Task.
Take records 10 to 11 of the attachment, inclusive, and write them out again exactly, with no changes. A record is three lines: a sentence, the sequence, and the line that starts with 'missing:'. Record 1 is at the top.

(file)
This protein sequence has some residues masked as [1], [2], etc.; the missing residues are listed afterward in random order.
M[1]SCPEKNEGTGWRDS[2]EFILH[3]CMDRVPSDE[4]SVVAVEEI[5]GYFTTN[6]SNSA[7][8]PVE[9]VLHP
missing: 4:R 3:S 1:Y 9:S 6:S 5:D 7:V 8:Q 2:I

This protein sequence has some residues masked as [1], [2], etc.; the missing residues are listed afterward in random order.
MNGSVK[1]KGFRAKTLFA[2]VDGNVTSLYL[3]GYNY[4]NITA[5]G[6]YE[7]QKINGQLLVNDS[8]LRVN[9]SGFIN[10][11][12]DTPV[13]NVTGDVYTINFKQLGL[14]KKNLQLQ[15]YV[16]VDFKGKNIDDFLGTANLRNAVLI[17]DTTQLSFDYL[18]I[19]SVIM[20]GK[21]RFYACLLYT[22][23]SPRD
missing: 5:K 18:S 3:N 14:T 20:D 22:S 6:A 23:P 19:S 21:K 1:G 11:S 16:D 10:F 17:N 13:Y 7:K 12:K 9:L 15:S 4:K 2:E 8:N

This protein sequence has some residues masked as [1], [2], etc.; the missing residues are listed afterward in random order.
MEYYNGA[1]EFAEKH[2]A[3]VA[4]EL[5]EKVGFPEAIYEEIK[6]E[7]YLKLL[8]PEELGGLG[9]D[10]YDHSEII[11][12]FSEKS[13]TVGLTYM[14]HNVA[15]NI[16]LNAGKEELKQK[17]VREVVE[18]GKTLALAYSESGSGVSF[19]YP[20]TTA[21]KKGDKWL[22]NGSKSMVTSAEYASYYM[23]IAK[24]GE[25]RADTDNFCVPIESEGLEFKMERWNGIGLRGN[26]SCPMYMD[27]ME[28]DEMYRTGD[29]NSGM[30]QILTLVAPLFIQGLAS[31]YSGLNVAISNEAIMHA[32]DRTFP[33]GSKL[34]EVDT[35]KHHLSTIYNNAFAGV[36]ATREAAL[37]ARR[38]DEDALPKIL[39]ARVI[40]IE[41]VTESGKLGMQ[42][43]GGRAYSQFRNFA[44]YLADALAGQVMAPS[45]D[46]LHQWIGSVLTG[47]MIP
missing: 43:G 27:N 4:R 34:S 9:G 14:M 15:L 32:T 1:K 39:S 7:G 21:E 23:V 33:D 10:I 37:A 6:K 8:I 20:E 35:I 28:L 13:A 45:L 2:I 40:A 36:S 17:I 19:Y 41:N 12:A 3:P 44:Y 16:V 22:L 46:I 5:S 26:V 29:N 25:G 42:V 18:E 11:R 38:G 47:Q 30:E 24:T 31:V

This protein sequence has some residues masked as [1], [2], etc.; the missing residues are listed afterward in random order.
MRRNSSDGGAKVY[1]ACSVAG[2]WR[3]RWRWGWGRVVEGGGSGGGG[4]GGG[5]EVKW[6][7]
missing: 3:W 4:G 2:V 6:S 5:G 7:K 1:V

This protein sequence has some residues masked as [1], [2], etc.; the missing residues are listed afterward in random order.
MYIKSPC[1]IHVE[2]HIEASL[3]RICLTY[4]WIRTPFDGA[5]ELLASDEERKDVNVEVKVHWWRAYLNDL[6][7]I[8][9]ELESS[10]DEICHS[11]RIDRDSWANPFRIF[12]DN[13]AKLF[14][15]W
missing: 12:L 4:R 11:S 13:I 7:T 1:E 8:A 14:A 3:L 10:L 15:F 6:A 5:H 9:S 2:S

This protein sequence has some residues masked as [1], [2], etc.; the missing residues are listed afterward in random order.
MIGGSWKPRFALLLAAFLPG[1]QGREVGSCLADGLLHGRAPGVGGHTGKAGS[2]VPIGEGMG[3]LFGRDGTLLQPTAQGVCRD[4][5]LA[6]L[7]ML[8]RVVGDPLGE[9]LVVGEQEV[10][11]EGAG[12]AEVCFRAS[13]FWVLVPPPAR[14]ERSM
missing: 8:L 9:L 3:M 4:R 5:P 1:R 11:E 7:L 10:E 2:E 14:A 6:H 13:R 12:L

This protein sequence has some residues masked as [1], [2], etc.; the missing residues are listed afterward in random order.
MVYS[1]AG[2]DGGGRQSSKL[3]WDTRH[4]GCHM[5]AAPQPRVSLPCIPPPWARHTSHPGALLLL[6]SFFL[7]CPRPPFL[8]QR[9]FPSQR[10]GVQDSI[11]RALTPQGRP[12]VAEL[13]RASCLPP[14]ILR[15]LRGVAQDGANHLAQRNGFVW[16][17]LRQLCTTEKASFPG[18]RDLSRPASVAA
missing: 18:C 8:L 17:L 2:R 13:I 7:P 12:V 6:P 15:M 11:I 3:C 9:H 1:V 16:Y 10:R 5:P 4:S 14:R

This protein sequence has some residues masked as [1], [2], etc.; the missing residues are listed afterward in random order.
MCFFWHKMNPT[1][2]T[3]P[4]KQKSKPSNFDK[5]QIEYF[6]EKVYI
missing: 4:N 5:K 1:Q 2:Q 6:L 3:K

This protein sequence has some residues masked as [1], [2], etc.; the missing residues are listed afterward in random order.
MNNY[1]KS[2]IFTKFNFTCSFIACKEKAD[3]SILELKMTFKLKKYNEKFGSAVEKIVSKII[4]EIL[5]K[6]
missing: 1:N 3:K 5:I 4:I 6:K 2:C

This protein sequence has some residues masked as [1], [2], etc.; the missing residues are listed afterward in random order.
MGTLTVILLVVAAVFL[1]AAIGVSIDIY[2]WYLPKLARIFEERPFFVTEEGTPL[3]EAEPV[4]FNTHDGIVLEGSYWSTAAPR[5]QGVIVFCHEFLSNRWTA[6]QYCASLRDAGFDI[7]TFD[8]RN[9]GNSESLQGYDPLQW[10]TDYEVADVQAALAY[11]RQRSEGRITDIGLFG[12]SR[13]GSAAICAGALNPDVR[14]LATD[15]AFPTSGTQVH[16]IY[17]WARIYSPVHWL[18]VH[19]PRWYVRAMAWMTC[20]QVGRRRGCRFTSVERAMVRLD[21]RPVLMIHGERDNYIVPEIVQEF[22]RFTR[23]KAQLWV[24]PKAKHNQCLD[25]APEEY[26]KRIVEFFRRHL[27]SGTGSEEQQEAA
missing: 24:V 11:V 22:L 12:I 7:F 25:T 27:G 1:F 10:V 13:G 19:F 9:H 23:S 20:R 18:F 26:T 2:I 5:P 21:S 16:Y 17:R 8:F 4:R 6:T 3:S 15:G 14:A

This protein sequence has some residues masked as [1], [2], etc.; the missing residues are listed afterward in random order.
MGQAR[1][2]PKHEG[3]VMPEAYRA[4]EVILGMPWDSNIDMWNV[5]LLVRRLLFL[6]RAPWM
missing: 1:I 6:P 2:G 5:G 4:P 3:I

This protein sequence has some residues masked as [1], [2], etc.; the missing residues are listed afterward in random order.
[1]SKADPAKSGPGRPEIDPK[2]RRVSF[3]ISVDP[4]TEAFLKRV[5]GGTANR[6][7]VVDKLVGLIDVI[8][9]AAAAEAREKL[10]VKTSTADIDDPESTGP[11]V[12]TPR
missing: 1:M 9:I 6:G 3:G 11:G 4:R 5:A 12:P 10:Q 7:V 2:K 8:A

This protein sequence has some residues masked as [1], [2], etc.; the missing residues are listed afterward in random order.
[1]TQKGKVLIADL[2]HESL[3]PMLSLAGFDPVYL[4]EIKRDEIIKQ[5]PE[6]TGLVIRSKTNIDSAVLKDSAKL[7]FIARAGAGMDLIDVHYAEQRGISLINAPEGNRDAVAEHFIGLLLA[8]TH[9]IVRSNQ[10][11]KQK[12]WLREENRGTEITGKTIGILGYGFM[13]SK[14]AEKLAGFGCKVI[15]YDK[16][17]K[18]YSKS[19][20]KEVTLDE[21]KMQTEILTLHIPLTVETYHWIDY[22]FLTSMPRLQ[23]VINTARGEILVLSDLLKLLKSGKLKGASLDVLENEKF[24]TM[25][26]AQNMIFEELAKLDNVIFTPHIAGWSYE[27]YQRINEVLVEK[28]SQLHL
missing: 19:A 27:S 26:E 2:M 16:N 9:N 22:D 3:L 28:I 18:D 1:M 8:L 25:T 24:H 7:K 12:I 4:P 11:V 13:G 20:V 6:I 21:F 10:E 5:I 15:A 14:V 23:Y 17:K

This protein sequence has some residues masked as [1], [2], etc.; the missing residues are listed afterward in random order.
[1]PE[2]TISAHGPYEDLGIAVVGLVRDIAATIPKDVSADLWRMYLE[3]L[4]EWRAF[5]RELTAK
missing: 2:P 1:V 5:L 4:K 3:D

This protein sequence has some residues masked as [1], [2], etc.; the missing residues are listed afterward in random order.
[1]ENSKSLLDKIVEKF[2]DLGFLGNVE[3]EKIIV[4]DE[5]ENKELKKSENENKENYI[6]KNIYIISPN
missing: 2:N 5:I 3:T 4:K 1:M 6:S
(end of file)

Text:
This protein sequence has some residues masked as [1], [2], etc.; the missing residues are listed afterward in random order.
MGTLTVILLVVAAVFL[1]AAIGVSIDIY[2]WYLPKLARIFEERPFFVTEEGTPL[3]EAEPV[4]FNTHDGIVLEGSYWSTAAPR[5]QGVIVFCHEFLSNRWTA[6]QYCASLRDAGFDI[7]TFD[8]RN[9]GNSESLQGYDPLQW[10]TDYEVADVQAALAY[11]RQRSEGRITDIGLFG[12]SR[13]GSAAICAGALNPDVR[14]LATD[15]AFPTSGTQVH[16]IY[17]WARIYSPVHWL[18]VH[19]PRWYVRAMAWMTC[20]QVGRRRGCRFTSVERAMVRLD[21]RPVLMIHGERDNYIVPEIVQEF[22]RFTR[23]KAQLWV[24]PKAKHNQCLD[25]APEEY[26]KRIVEFFRRHL[27]SGTGSEEQQEAA
missing: 24:V 11:V 22:L 12:I 7:F 25:T 27:G 1:F 10:V 13:G 19:F 9:H 23:S 20:R 18:F 26:T 2:I 5:P 21:S 16:Y 17:R 8:F 4:R 6:T 3:S 15:G 14:A

This protein sequence has some residues masked as [1], [2], etc.; the missing residues are listed afterward in random order.
MGQAR[1][2]PKHEG[3]VMPEAYRA[4]EVILGMPWDSNIDMWNV[5]LLVRRLLFL[6]RAPWM
missing: 1:I 6:P 2:G 5:G 4:P 3:I